Importantly, we cannot discount potential differences in delivered doses between the IMF and needle-inoculated groups as a contributing factor to these results. The estimated dose of DENV delivered by a mosquito has not been extensively investigated, and it may also depend on the strains of mosquito and virus used and the method by which the quantity is determined. One estimate of DENV-2 expectorated by Ae. aegypti into capillary tubes determined a maximum of approximately 10 PFU or 104 genome equivalents. Another estimate of a different strain of DENV-2 expectorated by Ae. albopictus into a suspended droplet measured a range of approximately 102.5–105.2 mosquito infectious doses50, which would translate to a minimum of 102.2–104.9 infectious virions. This latter estimate is more consistent with the needle-inoculated dose used here (105.18 PFU) and with estimates of West Nile virus transmission during feeding on animals, which ranges from 103.6–106.1 PFU depending on the mosquito species tested.
Higher elevations of liver aminotransferase were observed in IMF and ID+SGE compared to SC and ID groups
Thrombocytopenia, leukopenia, decreases in lymphocyte, monocyte, and neutrophil counts, elevated percent monocytes, and elevated levels of aminotransferases are considered biological hallmarks of dengue fever (DF) in humans.[2–5, 65] To determine if these hematologic and serum chemistry parameters were impacted by infection modality, we evaluated blood and serum samples collected before, during, and after primary DENV-1 infection (days 0, 7, 21; Figs 2A and S1A). Similar to DF patients, all groups demonstrated a significant decrease in absolute white blood cell (WBC), lymphocyte, and neutrophil counts, whereas differentials showed an increase in percent monocytes, on day 7. There was also an increase in AST on day 7 compared to baseline levels for all groups, and in ALT for all except the ID group. Significant decreases in RBC count, hemoglobin, and hematocrit (HCT) relative to baseline values were observed in all groups on day 7, as well as a significant increase in reticulocyte counts for all groups on day 21, the latter of which is likely attributable to recovery from daily blood collections.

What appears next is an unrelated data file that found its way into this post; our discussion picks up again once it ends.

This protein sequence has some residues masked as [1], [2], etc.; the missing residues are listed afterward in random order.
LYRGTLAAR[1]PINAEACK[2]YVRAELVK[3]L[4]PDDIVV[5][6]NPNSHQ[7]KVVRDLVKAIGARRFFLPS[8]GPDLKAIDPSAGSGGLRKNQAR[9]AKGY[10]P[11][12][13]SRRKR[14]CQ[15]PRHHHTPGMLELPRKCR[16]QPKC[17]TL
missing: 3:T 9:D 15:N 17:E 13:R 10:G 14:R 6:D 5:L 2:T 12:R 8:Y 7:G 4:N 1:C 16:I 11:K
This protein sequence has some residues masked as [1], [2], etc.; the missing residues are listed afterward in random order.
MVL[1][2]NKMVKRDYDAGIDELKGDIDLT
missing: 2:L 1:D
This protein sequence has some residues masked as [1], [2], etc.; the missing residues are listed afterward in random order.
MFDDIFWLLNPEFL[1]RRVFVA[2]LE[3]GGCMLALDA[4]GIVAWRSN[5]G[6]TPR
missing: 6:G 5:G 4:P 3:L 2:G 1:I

Data were measured on study days 0, 7, and 21 post A) primary DENV-1 infection via different routes/modalities and B) homologous DENV-1 re-exposure, heterologous DENV-2 infection, and primary DENV-2 infection. Analyses were based on an ANOVA model on the change from baseline with the covariates baseline value of the variable and baseline weight and group as factors. n = 10 for each SC, ID+SGE, and IMF; n = 9 for ID; n = 5 for the remainder of groups. (*, p<0.05). SC, subcutaneous; ID, intradermal; ID+SGE, intradermal + salivary gland extract; IMF, infectious mosquito feeding; D1-D1, homologous DENV-1; D1-D2, heterologous DENV-2; N-D2, primary DENV-2.
Between-group comparisons revealed that absolute WBC counts on day 7 were significantly lower for the ID+SGE group versus the ID and IMF groups. Neutrophil counts were also significantly lower for this group compared to the IMF group. Mean AST levels above the upper limit of normal were observed for the ID+SGE and IMF groups, but only for the ID+SGE group was the mean AST level significantly higher than that observed for the SC and ID groups. Although the mean platelet counts fell below baseline for the SC and ID+SGE groups they remained within the normal reference range. Nevertheless, the mean platelet count for the SC group was still significantly lower than that for the IMF group. Additional significant changes in mean values from baseline and significant differences between groups are presented in S2 Table. Importantly, we cannot exclude that differences might have been detected at other time points post-challenge, particularly given the differences in DENV replication kinetics described above.